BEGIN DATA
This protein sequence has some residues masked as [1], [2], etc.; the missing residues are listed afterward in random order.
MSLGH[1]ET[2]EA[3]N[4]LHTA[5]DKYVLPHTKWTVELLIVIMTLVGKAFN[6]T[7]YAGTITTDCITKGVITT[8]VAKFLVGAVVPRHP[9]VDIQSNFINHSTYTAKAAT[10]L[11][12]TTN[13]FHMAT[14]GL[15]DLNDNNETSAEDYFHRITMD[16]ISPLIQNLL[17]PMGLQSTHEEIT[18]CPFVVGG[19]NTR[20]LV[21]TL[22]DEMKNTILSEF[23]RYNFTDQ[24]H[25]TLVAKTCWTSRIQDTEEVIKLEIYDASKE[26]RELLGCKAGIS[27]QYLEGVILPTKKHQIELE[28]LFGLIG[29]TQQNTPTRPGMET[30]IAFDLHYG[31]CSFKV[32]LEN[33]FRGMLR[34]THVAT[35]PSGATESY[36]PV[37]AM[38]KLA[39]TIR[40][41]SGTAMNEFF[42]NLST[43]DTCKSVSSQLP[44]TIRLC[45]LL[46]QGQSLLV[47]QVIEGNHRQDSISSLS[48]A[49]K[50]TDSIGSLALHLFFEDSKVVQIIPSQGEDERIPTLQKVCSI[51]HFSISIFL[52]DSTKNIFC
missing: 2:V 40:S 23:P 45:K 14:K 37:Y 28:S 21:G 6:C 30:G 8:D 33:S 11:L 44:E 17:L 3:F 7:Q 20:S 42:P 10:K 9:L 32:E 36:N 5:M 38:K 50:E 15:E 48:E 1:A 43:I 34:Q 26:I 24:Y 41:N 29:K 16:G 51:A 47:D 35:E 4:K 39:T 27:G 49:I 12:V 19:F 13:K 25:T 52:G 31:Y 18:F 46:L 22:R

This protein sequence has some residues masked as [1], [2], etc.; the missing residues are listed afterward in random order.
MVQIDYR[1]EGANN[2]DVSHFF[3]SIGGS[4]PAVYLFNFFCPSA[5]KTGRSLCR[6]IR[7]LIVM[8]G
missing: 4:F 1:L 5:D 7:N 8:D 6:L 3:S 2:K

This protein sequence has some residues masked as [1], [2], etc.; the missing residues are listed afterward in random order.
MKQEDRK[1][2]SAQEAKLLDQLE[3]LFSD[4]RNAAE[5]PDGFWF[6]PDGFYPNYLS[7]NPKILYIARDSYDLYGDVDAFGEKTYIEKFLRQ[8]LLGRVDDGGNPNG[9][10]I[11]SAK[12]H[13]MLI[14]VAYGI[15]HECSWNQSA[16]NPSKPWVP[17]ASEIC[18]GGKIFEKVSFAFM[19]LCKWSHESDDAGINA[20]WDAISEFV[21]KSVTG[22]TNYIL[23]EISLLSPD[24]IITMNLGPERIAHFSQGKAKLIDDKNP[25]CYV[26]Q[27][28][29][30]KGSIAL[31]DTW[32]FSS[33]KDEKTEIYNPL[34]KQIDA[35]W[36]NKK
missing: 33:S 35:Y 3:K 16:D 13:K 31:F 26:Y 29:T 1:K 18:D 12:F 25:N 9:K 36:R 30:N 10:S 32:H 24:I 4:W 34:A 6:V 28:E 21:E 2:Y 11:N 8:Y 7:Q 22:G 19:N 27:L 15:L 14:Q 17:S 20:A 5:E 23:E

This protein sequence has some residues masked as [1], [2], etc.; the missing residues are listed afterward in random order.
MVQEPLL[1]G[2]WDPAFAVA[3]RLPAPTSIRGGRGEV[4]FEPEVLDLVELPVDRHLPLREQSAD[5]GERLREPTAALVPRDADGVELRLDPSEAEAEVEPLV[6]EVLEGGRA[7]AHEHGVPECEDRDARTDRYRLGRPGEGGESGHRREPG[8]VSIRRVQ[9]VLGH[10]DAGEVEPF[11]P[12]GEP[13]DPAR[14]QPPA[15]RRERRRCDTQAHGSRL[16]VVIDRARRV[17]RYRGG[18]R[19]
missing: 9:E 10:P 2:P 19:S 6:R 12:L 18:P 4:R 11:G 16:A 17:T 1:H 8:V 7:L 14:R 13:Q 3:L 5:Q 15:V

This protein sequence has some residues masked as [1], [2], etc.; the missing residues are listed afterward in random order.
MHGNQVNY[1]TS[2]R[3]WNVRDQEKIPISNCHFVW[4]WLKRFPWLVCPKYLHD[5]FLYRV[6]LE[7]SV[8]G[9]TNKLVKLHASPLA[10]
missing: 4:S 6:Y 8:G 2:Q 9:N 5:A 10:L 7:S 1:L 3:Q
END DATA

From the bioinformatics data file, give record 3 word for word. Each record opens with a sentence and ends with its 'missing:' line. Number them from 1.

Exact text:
This protein sequence has some residues masked as [1], [2], etc.; the missing residues are listed afterward in random order.
MKQEDRK[1][2]SAQEAKLLDQLE[3]LFSD[4]RNAAE[5]PDGFWF[6]PDGFYPNYLS[7]NPKILYIARDSYDLYGDVDAFGEKTYIEKFLRQ[8]LLGRVDDGGNPNG[9][10]I[11]SAK[12]H[13]MLI[14]VAYGI[15]HECSWNQSA[16]NPSKPWVP[17]ASEIC[18]GGKIFEKVSFAFM[19]LCKWSHESDDAGINA[20]WDAISEFV[21]KSVTG[22]TNYIL[23]EISLLSPD[24]IITMNLGPERIAHFSQGKAKLIDDKNP[25]CYV[26]Q[27][28][29][30]KGSIAL[31]DTW[32]FSS[33]KDEKTEIYNPL[34]KQIDA[35]W[36]NKK
missing: 33:S 35:Y 3:K 16:D 13:K 31:F 26:Y 29:T 1:K 18:D 12:F 25:N 9:K 36:R 30:N 10:S 32:H 24:I 4:W 34:A 6:V 28:E 21:E 2:Y 11:N 8:Y 7:Q 22:G 19:N 27:L 15:L 14:Q 17:S 20:A 5:E 23:E